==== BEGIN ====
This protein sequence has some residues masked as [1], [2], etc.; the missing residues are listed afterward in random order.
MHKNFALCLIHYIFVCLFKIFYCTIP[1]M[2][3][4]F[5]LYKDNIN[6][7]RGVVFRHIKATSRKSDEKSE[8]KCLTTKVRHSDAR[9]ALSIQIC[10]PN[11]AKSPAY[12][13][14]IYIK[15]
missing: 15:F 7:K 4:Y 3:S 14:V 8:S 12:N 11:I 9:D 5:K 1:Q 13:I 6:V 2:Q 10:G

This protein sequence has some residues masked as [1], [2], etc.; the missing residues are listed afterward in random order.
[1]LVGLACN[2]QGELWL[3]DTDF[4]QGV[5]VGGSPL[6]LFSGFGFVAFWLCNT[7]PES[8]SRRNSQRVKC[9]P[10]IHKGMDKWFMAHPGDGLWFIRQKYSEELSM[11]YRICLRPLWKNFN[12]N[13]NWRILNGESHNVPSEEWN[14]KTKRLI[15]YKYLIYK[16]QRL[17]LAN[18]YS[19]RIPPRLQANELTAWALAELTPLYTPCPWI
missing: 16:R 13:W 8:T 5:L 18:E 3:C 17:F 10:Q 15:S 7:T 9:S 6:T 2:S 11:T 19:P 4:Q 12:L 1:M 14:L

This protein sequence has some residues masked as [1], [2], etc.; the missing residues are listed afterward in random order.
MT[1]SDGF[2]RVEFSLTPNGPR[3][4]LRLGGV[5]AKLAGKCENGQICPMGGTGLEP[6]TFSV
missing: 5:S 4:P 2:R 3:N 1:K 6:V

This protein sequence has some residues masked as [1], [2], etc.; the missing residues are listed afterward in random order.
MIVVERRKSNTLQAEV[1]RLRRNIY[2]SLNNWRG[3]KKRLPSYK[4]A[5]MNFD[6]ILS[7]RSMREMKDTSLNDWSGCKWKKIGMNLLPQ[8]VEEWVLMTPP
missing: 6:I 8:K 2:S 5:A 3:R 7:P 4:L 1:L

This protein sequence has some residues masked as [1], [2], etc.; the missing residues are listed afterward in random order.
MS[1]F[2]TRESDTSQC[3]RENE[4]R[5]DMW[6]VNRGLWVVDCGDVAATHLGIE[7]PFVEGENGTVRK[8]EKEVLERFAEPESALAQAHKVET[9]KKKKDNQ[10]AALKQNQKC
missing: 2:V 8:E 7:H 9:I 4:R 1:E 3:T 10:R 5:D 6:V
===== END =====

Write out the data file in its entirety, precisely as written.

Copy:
This protein sequence has some residues masked as [1], [2], etc.; the missing residues are listed afterward in random order.
MHKNFALCLIHYIFVCLFKIFYCTIP[1]M[2][3][4]F[5]LYKDNIN[6][7]RGVVFRHIKATSRKSDEKSE[8]KCLTTKVRHSDAR[9]ALSIQIC[10]PN[11]AKSPAY[12][13][14]IYIK[15]
missing: 15:F 7:K 4:Y 3:S 14:V 8:S 12:N 11:I 9:D 5:K 1:Q 13:I 6:V 2:Q 10:G

This protein sequence has some residues masked as [1], [2], etc.; the missing residues are listed afterward in random order.
[1]LVGLACN[2]QGELWL[3]DTDF[4]QGV[5]VGGSPL[6]LFSGFGFVAFWLCNT[7]PES[8]SRRNSQRVKC[9]P[10]IHKGMDKWFMAHPGDGLWFIRQKYSEELSM[11]YRICLRPLWKNFN[12]N[13]NWRILNGESHNVPSEEWN[14]KTKRLI[15]YKYLIYK[16]QRL[17]LAN[18]YS[19]RIPPRLQANELTAWALAELTPLYTPCPWI
missing: 16:R 13:W 8:T 5:L 18:E 3:C 17:F 10:Q 15:S 7:T 9:S 6:T 2:S 11:T 19:P 4:Q 12:L 1:M 14:L

This protein sequence has some residues masked as [1], [2], etc.; the missing residues are listed afterward in random order.
MT[1]SDGF[2]RVEFSLTPNGPR[3][4]LRLGGV[5]AKLAGKCENGQICPMGGTGLEP[6]TFSV
missing: 5:S 4:P 2:R 3:N 1:K 6:V

This protein sequence has some residues masked as [1], [2], etc.; the missing residues are listed afterward in random order.
MIVVERRKSNTLQAEV[1]RLRRNIY[2]SLNNWRG[3]KKRLPSYK[4]A[5]MNFD[6]ILS[7]RSMREMKDTSLNDWSGCKWKKIGMNLLPQ[8]VEEWVLMTPP
missing: 6:I 8:K 2:S 5:A 3:R 7:P 4:L 1:L

This protein sequence has some residues masked as [1], [2], etc.; the missing residues are listed afterward in random order.
MS[1]F[2]TRESDTSQC[3]RENE[4]R[5]DMW[6]VNRGLWVVDCGDVAATHLGIE[7]PFVEGENGTVRK[8]EKEVLERFAEPESALAQAHKVET[9]KKKKDNQ[10]AALKQNQKC
missing: 2:V 8:E 7:H 9:I 4:R 1:E 3:T 10:R 5:D 6:V